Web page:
Applying grey water footprint assessment to achieve environmental sustainability within a nation under intensive agriculture: a high-resolution assessment for common agrochemicals and crops

  • Fatemeh KarandishEmail author
Original Article


Achieving safer environment under intensive agriculture highly depends on input resource management. This research is the first grey water footprint (WF) assessment in which the field-scale heterogeneities in input data are considered to provide new insights for achieving sustainable environment under dense farming. For a 10-year period over 2005–2015, grey WF accounting and impact assessment was carried out, together with sensitivity and uncertainty analysis, for a wide range of agrochemicals commonly applied to the agricultural soils in Iran. Given results were then applied to provide new applicable solutions for reducing the overall pollutant loaded to freshwater bodies from diffuse sources. The 10-year average of the given results showed that with an overall load of 77.1 thousand t year−1, N was the most critical substance among various agrochemicals, especially within the irrigated lands, where are the origin of 83.1% of loaded N to freshwater bodies. Cereals, both irrigated and rainfed, always had the largest contribution in the overall pollutants loaded to water bodies. At the national sale, 48.2 billion m3 year−1 water is annually required to take up the N pollution loads, which is 26.8% less than actual runoff within the country. While the national-scale water pollutant level (WPL) was 0.7, the high-resolution assessment indicated the existence of local polluted area with WPL > 1 in 42.8% of the country, 96% of which located within the arid and semi-arid regions. In these areas, the river’s waste assimilation capacity has been overused by the factors of 1–32.8. Based on the quantitative impact assessment, the overall N-related grey WFs may be reduced by 47% if grey WFs are lowered down to the benchmark levels set at the 25th percentile of crop production, by 9.1% if crops’ yield is improved by 10%, and by 27.8% if N-application rates are reduced to the optimal rate. In addition, regional prioritizing of cropping pattern based on their grey WFs may result in an expressive reduction in WPL due to the large diversity in grey WFs among crops and regions. Based on the results, it could be concluded that, with a 10–16.1% uncertainties, a high-resolution local-scale grey WF assessment is a promising way to achieve safer agricultural environment in a dense-farming country.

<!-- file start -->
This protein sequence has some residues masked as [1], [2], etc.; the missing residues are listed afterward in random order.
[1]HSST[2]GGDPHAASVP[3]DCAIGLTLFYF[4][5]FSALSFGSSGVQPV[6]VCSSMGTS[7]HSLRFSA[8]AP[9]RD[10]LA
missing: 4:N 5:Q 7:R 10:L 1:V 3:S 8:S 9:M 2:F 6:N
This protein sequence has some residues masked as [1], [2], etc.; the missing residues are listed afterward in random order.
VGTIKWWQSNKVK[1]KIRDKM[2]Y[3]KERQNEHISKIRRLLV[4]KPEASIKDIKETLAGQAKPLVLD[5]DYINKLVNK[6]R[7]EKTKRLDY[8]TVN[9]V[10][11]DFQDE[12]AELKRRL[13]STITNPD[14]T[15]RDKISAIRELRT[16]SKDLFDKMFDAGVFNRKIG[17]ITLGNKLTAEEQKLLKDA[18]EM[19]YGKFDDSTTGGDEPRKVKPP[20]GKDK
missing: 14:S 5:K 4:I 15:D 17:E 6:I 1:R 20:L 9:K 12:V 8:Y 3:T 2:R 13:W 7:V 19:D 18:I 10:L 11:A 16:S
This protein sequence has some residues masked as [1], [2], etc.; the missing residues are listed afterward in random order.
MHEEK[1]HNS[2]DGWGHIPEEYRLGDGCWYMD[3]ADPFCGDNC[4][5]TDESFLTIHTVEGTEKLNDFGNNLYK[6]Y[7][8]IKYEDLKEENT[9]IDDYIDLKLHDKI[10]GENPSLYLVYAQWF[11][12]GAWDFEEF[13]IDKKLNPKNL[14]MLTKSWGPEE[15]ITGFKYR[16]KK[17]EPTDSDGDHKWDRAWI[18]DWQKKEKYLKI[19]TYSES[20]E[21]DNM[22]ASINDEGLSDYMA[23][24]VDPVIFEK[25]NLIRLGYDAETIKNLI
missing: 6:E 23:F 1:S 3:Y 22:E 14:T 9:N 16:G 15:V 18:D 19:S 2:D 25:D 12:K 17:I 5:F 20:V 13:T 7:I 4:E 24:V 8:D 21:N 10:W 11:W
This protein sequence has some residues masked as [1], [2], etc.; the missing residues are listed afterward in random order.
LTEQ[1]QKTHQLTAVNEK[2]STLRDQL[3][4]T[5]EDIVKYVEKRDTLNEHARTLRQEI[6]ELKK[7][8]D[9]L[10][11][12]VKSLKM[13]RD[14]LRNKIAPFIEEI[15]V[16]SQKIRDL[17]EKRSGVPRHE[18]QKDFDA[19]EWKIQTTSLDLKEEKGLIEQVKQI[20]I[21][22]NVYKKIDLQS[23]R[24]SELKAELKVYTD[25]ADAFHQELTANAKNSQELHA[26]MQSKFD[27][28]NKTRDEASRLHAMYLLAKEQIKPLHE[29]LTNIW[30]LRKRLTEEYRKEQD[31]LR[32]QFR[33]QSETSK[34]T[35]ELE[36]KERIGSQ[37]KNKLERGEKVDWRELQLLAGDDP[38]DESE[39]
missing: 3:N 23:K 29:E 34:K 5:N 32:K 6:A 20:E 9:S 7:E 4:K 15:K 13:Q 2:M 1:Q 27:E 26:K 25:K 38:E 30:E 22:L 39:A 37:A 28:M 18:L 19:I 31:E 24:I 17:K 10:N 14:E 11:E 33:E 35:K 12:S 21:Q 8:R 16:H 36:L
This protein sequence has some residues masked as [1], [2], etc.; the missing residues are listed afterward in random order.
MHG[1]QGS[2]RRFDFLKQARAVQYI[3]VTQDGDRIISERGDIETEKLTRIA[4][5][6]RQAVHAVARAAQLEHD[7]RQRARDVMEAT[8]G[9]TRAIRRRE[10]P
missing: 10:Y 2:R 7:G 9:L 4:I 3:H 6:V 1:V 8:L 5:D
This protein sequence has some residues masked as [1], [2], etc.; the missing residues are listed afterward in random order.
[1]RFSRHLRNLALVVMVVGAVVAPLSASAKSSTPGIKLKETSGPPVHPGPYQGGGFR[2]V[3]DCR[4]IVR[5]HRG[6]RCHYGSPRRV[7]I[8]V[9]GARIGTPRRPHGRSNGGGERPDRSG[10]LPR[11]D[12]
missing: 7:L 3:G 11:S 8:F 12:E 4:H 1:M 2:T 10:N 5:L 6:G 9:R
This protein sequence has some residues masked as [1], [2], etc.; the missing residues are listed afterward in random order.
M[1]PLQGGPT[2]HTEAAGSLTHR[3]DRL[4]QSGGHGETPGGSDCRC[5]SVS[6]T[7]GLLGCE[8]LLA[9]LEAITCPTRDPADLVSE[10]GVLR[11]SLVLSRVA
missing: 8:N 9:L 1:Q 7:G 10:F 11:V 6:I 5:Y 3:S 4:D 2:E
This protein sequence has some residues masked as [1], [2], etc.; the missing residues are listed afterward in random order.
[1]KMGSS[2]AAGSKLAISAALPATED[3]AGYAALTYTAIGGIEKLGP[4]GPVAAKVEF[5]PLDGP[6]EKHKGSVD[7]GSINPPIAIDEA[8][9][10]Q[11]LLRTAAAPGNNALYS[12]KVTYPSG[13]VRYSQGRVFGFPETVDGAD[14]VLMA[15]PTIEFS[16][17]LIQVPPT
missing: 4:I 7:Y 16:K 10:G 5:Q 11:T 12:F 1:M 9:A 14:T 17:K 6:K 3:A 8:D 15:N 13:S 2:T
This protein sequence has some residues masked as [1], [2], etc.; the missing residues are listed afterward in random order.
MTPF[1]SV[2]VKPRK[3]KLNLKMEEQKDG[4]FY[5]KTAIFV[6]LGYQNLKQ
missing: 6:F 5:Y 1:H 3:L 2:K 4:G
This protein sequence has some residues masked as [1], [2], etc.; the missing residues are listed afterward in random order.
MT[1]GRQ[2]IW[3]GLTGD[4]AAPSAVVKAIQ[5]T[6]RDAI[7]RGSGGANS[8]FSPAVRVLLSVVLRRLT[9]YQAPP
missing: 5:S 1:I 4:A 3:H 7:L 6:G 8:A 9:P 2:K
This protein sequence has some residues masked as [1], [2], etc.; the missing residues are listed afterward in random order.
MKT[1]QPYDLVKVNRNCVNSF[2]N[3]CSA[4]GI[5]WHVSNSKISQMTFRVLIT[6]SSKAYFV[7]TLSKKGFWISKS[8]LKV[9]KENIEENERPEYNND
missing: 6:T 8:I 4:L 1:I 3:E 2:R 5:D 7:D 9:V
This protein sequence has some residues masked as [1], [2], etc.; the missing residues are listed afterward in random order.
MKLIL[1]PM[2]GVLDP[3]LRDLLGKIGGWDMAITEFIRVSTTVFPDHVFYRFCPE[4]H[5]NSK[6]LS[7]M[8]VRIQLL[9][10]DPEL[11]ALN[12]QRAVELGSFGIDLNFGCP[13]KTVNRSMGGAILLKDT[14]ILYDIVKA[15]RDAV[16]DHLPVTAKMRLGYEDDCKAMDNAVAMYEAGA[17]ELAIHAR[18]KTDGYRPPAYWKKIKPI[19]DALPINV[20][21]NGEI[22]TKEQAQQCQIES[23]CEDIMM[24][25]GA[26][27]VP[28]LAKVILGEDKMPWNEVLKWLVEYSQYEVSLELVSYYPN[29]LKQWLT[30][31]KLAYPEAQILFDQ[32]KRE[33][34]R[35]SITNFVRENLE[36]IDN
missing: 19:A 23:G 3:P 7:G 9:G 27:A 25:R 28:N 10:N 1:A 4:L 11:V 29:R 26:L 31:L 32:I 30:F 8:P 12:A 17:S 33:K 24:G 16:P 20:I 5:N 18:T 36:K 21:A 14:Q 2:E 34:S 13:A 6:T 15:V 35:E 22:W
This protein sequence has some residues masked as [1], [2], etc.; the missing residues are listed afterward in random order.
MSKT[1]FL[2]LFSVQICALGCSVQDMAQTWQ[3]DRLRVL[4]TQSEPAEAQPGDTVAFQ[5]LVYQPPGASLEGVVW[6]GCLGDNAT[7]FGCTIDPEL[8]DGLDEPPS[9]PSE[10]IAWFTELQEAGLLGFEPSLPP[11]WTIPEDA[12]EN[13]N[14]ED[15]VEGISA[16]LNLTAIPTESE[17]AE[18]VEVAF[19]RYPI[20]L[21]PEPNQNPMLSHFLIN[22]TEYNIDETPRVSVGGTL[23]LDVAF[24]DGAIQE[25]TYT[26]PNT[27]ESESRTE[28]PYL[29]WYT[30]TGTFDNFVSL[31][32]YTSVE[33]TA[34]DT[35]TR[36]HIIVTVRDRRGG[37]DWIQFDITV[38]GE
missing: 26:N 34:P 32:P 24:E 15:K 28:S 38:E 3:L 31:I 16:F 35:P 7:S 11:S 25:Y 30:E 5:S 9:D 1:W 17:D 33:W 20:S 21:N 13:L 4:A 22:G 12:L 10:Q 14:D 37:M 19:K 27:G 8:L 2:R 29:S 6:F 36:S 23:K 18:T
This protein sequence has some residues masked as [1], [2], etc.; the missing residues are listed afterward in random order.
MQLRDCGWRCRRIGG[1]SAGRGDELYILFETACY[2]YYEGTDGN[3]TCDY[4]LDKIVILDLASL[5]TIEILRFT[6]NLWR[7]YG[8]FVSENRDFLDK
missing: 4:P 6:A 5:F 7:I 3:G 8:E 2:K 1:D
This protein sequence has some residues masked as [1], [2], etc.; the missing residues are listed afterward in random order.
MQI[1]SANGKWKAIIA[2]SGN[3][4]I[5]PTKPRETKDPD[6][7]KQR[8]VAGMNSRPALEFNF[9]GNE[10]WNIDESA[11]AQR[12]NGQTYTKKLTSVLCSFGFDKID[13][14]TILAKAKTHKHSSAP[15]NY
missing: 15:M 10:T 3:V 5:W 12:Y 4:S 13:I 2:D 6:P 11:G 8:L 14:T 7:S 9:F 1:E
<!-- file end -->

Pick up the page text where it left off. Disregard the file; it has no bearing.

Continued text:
Agricultural sustainability Agrochemicals Grey WF accounting Impact assessment Uncertainty analysis 



Fatemeh Karandish would like to appreciate the support of University of Zabol for carrying out this research under the grant number “UOZ_GR_9618_4”.

Compliance with ethical standards

Conflict of interest

The author declares that they have no conflict of interest.


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Authors and Affiliations

  1. 1.Water Engineering DepartmentUniversity of ZabolZabolIran

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